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  • Год рождения

    Август 1990 (возраст 27)

  • Место рождения

    Niigata, Niigata, Япония

Rina Sawayama is a singer, songwriter and model, who was born in Japan, and is based in London.

In 2016, she was included in The Fader's 13 Artists You Need To Know About In 2017, and Noisey's 25 Under 25 list for International Women's Day.

Sawayama began her solo career in 2013, with the single "Sleeping in Waking". In June 2015, she released a music video, directed by Arvida Byström, to her track "Tunnel Vision".

In 2016, she released the single "Where U Are", with an accompanying music video co-directed by Alessandra Kurr. The release was described as "nostalgic greatness… ultra-sweet and shimmering pop", and "90s R&B pop perfection. Very lounge. A little Solange. A smidge of peak-era Mariah". The single explored human interaction with digital media, with Sawayama explaining: "Online you can present your best edited self, and bypass lots of the messiness and awkwardness that comes with real human interactions. Your overheating phone substitutes human warmth. Weirdest of all—you’re together, but also very alone."

In March 2017, Sawayama's single "Cyber Stockholm Syndrome" premiered on The Fader. Sawayma described the genesis of the themes of the track as follows: "I see embracing a positive relationship with our online selves as an act of self-preservation and defiance. In this age, the digital world can offer vital support networks, voices of solidarity, refuge, escape. Marginalized people, or socially anxious people like myself can, in fact, be freed. That’s what ‘Cyber Stockholm Syndrome’ is about: pessimism, optimism, anxiety, and freedom.” Erica Russell of V magazine called Sawayama a "digital-age pop pioneer" and praised the single as an "intoxicating of sleek, glossy dream-R&B and digi-pop …the artist confronts her digital addiction over a sparkling soundscape of midtempo Destiny’s Child-esque beats, tick-tocks and twinkling synths."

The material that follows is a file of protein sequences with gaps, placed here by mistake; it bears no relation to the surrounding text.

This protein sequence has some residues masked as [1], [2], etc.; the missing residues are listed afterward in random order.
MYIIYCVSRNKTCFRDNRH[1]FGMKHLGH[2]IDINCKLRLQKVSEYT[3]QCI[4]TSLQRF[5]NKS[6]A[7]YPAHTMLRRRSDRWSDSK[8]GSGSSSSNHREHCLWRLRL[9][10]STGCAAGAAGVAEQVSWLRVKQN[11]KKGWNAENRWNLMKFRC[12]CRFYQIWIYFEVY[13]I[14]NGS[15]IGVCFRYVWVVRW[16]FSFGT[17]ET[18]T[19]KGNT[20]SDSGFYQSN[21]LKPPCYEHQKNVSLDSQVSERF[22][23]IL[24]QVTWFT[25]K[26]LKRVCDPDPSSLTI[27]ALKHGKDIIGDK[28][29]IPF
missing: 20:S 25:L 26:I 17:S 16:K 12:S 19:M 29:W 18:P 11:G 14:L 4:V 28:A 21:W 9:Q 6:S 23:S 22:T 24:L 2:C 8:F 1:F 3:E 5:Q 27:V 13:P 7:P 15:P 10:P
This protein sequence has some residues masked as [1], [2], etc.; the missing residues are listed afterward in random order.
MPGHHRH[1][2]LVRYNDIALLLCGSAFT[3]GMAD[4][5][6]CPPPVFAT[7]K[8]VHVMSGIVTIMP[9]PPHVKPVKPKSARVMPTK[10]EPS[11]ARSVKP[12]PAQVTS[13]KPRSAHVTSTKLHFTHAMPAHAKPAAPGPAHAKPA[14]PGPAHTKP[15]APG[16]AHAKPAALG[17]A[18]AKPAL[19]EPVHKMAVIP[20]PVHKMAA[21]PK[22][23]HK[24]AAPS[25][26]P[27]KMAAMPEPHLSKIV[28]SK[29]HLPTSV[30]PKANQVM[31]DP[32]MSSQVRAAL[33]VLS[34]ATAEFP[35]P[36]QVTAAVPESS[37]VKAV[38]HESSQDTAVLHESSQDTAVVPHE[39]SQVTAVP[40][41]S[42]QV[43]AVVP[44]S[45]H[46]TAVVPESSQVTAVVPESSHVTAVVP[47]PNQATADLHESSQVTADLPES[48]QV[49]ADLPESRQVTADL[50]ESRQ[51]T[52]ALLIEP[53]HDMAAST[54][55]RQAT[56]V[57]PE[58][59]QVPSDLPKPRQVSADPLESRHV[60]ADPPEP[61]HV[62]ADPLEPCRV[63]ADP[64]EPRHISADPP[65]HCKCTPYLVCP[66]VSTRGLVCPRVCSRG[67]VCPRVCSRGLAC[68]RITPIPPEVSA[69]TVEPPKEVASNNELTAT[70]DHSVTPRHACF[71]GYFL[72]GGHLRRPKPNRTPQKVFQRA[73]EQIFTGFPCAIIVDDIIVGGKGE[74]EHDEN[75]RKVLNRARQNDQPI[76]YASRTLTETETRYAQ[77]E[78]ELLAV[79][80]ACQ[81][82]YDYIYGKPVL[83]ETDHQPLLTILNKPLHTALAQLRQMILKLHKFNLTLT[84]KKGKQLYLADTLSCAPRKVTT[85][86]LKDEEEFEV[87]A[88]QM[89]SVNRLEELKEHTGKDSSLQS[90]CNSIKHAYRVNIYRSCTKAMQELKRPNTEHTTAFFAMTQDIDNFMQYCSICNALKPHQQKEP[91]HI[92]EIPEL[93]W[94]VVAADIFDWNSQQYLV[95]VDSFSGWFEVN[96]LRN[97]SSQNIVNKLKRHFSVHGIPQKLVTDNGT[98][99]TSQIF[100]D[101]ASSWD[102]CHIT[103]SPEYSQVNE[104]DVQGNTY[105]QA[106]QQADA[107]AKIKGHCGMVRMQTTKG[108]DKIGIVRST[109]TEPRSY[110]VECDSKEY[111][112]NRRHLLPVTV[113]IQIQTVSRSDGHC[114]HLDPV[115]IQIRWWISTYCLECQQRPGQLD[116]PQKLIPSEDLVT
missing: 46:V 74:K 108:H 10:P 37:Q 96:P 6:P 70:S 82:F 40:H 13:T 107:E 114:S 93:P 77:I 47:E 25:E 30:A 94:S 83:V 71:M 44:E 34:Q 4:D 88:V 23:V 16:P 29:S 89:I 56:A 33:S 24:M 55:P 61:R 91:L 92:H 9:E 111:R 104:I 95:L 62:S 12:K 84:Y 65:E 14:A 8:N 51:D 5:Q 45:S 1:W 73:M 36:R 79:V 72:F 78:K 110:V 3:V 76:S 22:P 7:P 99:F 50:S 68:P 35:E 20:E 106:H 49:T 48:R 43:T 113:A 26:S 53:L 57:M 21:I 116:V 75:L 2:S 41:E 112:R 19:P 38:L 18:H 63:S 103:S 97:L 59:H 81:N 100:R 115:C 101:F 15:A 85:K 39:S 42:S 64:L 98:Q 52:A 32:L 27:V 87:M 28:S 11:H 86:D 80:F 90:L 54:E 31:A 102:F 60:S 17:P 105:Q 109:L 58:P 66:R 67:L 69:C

In 2016, Sawayama collaborated with artist John Yuyi on a visual series critiquing Asian, and Japanese, beauty standards. Subsequently, she was profiled in Vogue Magazine. In the interview, Sawayama described the genesis of the idea and collaboration: “For a lot of women in Japan, these are the expectations people put on them, from anime culture, kawaii culture… that can really put women at a disadvantage, objectifying and infantilizing them”.

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